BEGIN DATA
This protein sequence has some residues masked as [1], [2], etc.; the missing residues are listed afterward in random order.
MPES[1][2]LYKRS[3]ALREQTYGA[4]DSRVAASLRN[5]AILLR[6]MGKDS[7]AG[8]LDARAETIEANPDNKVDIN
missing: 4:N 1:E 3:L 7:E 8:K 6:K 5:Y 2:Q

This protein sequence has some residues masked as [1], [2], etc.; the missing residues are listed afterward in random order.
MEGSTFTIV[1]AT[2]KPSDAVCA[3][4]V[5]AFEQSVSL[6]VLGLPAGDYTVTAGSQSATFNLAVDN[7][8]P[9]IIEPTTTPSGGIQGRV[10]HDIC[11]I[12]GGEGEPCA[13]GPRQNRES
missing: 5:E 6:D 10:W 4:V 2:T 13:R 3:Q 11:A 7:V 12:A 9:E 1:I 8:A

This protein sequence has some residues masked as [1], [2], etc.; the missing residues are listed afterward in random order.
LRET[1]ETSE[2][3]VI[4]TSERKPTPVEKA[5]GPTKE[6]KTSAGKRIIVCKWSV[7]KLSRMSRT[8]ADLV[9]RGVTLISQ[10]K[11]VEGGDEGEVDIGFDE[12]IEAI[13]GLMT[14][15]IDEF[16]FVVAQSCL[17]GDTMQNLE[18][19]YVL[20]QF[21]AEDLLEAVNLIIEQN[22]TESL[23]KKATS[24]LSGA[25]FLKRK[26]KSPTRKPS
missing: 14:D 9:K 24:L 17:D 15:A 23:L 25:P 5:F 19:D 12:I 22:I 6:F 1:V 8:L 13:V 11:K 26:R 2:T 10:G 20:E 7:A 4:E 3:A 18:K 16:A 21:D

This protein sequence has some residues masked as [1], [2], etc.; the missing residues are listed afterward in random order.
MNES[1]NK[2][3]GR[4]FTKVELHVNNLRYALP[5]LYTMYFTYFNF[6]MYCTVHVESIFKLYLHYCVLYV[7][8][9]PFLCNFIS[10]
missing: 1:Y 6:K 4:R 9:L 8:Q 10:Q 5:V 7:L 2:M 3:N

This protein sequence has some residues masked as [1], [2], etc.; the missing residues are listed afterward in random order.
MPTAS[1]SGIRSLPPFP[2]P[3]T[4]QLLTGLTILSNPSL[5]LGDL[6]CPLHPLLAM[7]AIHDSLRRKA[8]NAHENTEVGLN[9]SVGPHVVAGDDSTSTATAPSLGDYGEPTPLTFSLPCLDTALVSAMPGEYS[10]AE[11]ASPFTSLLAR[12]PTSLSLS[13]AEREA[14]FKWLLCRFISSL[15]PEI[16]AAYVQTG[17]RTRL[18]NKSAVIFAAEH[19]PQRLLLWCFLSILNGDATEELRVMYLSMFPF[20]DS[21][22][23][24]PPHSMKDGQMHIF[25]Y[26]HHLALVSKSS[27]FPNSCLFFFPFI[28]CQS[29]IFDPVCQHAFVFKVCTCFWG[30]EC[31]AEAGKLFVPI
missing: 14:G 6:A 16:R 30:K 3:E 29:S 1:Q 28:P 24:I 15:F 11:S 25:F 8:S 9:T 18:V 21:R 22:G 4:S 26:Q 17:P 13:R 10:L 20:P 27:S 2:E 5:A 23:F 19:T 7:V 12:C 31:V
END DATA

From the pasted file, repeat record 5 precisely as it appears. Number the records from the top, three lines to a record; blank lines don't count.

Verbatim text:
This protein sequence has some residues masked as [1], [2], etc.; the missing residues are listed afterward in random order.
MPTAS[1]SGIRSLPPFP[2]P[3]T[4]QLLTGLTILSNPSL[5]LGDL[6]CPLHPLLAM[7]AIHDSLRRKA[8]NAHENTEVGLN[9]SVGPHVVAGDDSTSTATAPSLGDYGEPTPLTFSLPCLDTALVSAMPGEYS[10]AE[11]ASPFTSLLAR[12]PTSLSLS[13]AEREA[14]FKWLLCRFISSL[15]PEI[16]AAYVQTG[17]RTRL[18]NKSAVIFAAEH[19]PQRLLLWCFLSILNGDATEELRVMYLSMFPF[20]DS[21][22][23][24]PPHSMKDGQMHIF[25]Y[26]HHLALVSKSS[27]FPNSCLFFFPFI[28]CQS[29]IFDPVCQHAFVFKVCTCFWG[30]EC[31]AEAGKLFVPI
missing: 14:G 6:A 16:R 30:K 3:E 29:S 1:Q 28:P 24:I 15:F 11:S 25:F 8:S 9:T 18:V 21:R 22:G 4:S 26:Q 17:P 13:R 10:L 20:P 27:S 2:E 5:A 23:F 19:T 7:V 12:C 31:V